Download EDD presentation slides here.
[Originally posted on DennisKennedy.Blog (http://www.denniskennedy.com/blog/)]
Learn more about electronic discovery at Dennis Kennedy’s Electronic Discovery Resources page.
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Climbing Aboard the SharePoint Train

Friday, June 2nd, 2006

In my recent presentations on legal technology trends, I’ve singled out the high level of interest among law firm IT directors in Microsoft SharePoint Services, especially for collaborative efforts. In my recent post about one of Bill Gates’s executive email newsletters, I expressed my interest in what I had heard about SharePoint Services 2007 and Knowledge Network for Microsoft Office SharePoint Server 2007 mentioned by Gates and some others.
Yesterday, I got a guided tour of SharePoint Services at Microsoft’s offices here from Microsoft and St. Louis blogger Randy Holloway. I really appreciate him making the time to talk wtih me. (Randy and I have talked before – on this podcast we did together.)
It’s not that I needed a lot of convincing, but I came away more convinced than ever that SharePoint Services have an immense amount of potential in the legal profession.
On the car ride back, I decided that my big project for the summer is to become as knowledgeable as I possibly can about SharePoint Services and to learn more about what is being done in law firms and legal departments and what else SharePoint Services might be used for.
I’ve created a new category on my blog for SharePoint Services and will be working on building a list of useful resources.
For a great overview demo, you can’t do better than starting here and then exploring the home page for SharePoint Services. For more about the Knowledge Network, see the Microsoft Knowledge Network Team Blog.
I’d be grateful for any useful links or recommendations of resources that you might have for me. There’s a TON of potential here.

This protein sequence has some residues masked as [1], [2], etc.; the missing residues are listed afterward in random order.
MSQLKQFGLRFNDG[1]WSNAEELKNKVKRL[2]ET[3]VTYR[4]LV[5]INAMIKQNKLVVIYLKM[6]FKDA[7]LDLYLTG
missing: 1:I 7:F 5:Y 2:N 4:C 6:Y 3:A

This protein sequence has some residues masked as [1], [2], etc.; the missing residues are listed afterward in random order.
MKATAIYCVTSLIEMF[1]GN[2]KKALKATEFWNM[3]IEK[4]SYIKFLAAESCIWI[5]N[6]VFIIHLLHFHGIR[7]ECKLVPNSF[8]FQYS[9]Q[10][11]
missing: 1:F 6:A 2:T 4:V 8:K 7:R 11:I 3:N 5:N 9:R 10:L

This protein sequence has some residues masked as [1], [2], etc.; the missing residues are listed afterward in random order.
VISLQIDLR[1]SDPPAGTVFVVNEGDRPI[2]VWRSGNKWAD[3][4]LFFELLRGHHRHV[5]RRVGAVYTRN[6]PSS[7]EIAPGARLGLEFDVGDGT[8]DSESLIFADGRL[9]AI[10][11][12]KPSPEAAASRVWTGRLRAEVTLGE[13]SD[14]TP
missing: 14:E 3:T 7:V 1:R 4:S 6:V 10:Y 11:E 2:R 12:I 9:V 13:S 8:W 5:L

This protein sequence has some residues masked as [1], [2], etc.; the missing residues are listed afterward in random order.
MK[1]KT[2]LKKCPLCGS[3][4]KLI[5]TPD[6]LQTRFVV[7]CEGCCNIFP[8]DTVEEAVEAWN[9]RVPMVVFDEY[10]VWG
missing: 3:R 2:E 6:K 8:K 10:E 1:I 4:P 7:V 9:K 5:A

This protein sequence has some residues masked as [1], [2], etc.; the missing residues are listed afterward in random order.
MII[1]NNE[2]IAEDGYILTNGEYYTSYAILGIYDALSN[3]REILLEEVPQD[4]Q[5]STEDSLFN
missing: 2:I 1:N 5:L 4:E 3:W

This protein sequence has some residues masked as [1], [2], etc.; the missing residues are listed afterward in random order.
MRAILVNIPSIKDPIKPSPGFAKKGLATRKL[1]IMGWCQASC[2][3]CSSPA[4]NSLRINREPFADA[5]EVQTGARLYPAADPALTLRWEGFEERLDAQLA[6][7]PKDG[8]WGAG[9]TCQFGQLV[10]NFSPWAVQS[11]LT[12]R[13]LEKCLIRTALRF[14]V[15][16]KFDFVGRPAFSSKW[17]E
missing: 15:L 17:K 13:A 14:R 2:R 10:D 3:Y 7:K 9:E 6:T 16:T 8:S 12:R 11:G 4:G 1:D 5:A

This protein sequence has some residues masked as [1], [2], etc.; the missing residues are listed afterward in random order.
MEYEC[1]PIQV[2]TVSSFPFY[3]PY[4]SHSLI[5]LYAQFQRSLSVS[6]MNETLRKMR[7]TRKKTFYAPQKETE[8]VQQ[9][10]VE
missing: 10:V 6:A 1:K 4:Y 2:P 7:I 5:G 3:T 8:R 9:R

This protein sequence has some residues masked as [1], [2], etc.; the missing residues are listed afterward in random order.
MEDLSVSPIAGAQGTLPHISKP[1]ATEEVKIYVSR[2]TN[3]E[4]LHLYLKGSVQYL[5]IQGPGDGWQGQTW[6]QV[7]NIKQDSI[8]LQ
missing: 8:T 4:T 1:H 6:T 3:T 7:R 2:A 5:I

[Originally posted on DennisKennedy.Blog (http://www.denniskennedy.com/blog/)]
This post brought to you by Dennis Kennedy’s legal technology consulting services, featuring RSS and blogging consulting, technology audit, strategic planning and technology committee coaching packages especially for medium-sized law firms (15 – 100 lawyers) and corporate legal departments. More information on the “Second Pair of Eyes” packages for legal technology audits and strategic planning may be found here (PDF).
Learn more about electronic discovery at Dennis Kennedy’s Electronic Discovery Resources page.
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Live Springsteen Videos on AOL

Friday, June 2nd, 2006

Just when I think that the Internet cannot possibly get any cooler, it always ups the ante and amazes me.
From Columbia Records today:

AOL Music to Offer Song from Every US Concert by Bruce Springsteen with the Seeger Sessions Band
In an unprecedented move for Bruce Springsteen and AOL Music, the online music destination will offer an exclusive video performance from every single stop on Springsteen’s just-launched North American tour with the Seeger Sessions Band. The morning after each concert, one hand-picked song from the show will be presented on AOL Music along with photos, set lists, recaps and more, enhanced by the “voice of the fans,” Backstreets.com.
Bruce’s five-week North American tour kicked off Sunday night in Boston, and today on AOL Music, fans can watch John Henry, Erie Canal, O Mary Don’t You Weep, and Old Dan Tucker from shows in Boston, MA, Washington D.C., Columbus, OH and Indianapolis, IN respectively. By the morning after the tour’s closing-night homecoming concert in Holmdel, NJ on June 25, some 18 different performances will be compiled and available on demand at AOL Music.

Great stuff. Here’s the link I used to watch the videos.
If this is live concerts 2.0, I’m definitely on board.
[Originally posted on DennisKennedy.Blog (http://www.denniskennedy.com/blog/)]
Like what you are reading? Check out the other blogs where I post – Between Lawyers (feed) and the LexThink Blog (feed).
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2006 TechnoLawyer @ Awards Announced

Thursday, June 1st, 2006

Congratulations to all of the just-announced winners and finalists in the 2006 TechnoLawyer @ awards.
DennisKennedy.Blog was a finalist in the Blawgger of the Year category, an award based on the number of downloads of the BlawgWorld ebook tracked to links from various blogs.
TLAwards_2006finalist.gif
The @ awards are a great tradition in legal technology and I thank Neil for presenting these awards every year.
[Originally posted on DennisKennedy.Blog (http://www.denniskennedy.com/blog/)]
Learn more about legal technology at Dennis Kennedy’s Legal Technology Central page.